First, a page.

RITHOLTZ: Right.

DAVIS: It was a Chevy Cavalier white, it’s probably a 86 85…

(LAUGHTER)

RITHOLTZ: That is a piece of crap, but to guys like you and I, cars meant freedom.

(Crosstalk)

RITHOLTZ: I don’t think it means the same thing to kids today.

DAVIS: Yes, but you know, my parents, again, my parents, you know, I was lucky, even fortunate to have my own car when I was 16.

RITHOLTZ: And that was nicer than my first car.

DAVIS: Well, but what my daddy always said, you have to pay for your own insurance, and you have to pay for all the gas.

So it’s not a free ride, so go get a job, and by the way, you got to keep up the grades while you do it.

RITHOLTZ: So that’s quite interesting.

So our final two questions. A millennial or recent college grad comes up to you and says they are interested in a career I finance, what sort of advice would you give them?

DAVIS: I would go back to what I said before, read, read, read. I mean three hours a day, everything that is going on in the profession and everything tangential to that, practitioner research, books of the leading authorities in the field, I mean creating a new sort of — my — I go to investment research or even portfolio management, Barry, if we can stand on the shoulders of what others have written, that’s like 90% of the task.

RITHOLTZ: Sure.

DAVIS: And so you can just have a good understanding what other smart people have commented about, that is the context and allows you to incrementally perhaps contribute to the debate. So read, read, read what I would be doing on both the math side and the history.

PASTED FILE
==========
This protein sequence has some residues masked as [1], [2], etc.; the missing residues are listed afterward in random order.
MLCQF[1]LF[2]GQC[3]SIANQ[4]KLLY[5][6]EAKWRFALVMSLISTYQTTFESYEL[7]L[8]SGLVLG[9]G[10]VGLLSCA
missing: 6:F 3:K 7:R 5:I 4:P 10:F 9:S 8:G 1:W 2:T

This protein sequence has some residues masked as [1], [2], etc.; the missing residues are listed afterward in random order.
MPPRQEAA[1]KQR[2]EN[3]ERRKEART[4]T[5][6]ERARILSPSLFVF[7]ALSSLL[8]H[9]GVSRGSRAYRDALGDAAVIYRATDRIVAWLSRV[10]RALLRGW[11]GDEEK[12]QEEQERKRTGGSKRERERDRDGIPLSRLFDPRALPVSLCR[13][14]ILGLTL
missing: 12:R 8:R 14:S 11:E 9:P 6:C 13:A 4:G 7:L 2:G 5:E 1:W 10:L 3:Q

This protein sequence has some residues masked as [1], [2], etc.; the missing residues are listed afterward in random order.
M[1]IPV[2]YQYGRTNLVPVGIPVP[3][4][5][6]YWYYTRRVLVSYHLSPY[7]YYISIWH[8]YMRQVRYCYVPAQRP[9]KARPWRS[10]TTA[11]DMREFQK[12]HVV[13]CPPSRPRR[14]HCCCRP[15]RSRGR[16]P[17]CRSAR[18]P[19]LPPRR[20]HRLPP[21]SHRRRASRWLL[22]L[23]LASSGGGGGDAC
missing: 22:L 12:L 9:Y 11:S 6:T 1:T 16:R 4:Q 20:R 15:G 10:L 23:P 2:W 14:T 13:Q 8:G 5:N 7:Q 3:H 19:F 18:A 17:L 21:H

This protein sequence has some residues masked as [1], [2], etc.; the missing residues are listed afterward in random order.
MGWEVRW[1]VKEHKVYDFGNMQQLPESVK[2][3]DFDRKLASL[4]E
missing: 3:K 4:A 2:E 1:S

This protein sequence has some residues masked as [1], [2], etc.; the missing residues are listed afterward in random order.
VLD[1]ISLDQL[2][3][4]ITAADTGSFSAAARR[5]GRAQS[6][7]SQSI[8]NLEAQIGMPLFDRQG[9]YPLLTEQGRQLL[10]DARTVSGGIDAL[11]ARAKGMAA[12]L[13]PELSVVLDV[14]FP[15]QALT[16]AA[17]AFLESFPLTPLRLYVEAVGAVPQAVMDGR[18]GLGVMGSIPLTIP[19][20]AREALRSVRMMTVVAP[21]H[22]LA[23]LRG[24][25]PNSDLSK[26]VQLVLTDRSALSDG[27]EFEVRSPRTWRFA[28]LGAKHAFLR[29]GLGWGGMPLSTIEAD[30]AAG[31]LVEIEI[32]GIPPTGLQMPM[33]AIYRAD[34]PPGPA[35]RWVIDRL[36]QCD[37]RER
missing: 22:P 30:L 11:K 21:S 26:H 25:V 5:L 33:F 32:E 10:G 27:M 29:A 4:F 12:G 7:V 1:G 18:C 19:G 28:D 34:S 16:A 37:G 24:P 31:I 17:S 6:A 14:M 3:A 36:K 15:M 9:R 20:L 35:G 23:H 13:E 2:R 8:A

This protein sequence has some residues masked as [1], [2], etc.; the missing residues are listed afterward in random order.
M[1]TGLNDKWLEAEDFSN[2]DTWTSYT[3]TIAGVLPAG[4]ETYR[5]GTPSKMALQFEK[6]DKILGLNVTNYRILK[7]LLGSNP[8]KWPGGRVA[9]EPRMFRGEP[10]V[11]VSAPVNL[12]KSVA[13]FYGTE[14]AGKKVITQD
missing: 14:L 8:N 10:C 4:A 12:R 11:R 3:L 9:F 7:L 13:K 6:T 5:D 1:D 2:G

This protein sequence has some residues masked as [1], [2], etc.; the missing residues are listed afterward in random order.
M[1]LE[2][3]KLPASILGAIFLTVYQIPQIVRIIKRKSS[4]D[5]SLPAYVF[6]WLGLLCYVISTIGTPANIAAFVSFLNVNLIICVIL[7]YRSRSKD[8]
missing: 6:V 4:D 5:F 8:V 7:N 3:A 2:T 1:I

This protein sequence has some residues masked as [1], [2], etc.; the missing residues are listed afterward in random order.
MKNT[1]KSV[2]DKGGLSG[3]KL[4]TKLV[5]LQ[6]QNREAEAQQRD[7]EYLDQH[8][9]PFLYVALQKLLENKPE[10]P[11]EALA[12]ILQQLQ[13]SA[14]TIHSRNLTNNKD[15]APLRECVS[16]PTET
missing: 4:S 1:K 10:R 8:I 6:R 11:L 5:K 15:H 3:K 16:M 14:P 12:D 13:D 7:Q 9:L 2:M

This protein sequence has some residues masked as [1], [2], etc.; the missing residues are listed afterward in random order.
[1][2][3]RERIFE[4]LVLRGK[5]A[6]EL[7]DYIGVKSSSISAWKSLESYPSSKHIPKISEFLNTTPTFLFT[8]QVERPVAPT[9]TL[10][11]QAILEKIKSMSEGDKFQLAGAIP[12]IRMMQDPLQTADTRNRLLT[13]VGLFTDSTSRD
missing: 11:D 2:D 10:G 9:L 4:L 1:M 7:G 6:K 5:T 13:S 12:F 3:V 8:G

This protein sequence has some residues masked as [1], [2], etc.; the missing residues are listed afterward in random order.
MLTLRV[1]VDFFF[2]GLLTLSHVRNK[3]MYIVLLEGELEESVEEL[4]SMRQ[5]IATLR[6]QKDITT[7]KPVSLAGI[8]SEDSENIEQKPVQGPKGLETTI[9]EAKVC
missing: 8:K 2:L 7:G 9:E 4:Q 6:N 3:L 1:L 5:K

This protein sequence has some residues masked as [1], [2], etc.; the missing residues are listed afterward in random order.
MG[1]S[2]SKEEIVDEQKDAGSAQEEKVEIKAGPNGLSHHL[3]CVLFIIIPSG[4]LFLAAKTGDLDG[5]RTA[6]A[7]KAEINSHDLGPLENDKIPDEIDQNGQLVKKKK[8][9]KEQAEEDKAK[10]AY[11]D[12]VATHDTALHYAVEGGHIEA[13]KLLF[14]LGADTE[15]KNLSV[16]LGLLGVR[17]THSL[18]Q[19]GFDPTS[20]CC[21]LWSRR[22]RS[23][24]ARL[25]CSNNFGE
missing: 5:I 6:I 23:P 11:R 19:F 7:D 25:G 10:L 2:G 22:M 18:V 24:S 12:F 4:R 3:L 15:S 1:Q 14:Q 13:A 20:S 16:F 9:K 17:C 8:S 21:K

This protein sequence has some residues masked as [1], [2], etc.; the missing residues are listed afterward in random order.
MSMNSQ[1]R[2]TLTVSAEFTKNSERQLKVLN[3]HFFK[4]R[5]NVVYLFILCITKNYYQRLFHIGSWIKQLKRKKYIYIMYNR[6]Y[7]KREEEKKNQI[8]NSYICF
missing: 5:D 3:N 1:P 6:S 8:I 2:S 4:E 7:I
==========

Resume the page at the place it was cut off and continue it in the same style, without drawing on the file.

I think the one mistake the economics profession made pre-GFC is too much math, too little history.

RITHOLTZ: That makes perfect sense. And our final question what is it that you know about the world of economics and investing today that you wish you knew 25 30 years ago.

DAVIS: I underestimated the power of compounding.

RITHOLTZ: Really?

DAVIS: I knew savings was important my parents my dad turning on to Vanguard investing with my summer lawnmowing and construction money, but I tell you this, so I tell you before I had really learned the benefits of Vanguard ingesting,1997 98 and I’m down in grad school, I was using Amazon as early as ’95, if you remember ordering in Amazon in ’95 you get a free coffee mug with a new book, I had to write them to say stop sending me coffee mugs, I owned Amazon stock in 97 and I sold it in like 2001.

RITHOLTZ: For like single digits. Eight bucks?

DAVIS: And to this day, I refuse to calculate what I’ve lost, the power of compounding of staying invested in the markets that was some — since I’ve learned at Vanguard.

RITHOLTZ: Joe, thank you so much, this has been absolutely fascinating.

We have been speaking with Joe Davis chief economist and the chief cook and bottle washer over at the Vanguard Group, if you enjoy this conversation, well look up an inch or down an inch on Apple iTunes and you can see any of our other 250 or so such conversations that we’ve held over the previous five years.

We love your comments feedback and suggestions, write to us at MIBPodcast@Bloomberg.net, go over to iTunes, give us a five-star review if you enjoy this conversation.

I would be remiss if I did not thank our crack team who helps put this together each week, Madena Parwana is our producer and audio engineer, Taylor Riggs is our booker, Atika Valbrun is our project manager, Michael Batnick is our head of research.

I’m Barry Ritholtz, you’ve been listening to Masters in Business on Bloomberg Radio.

END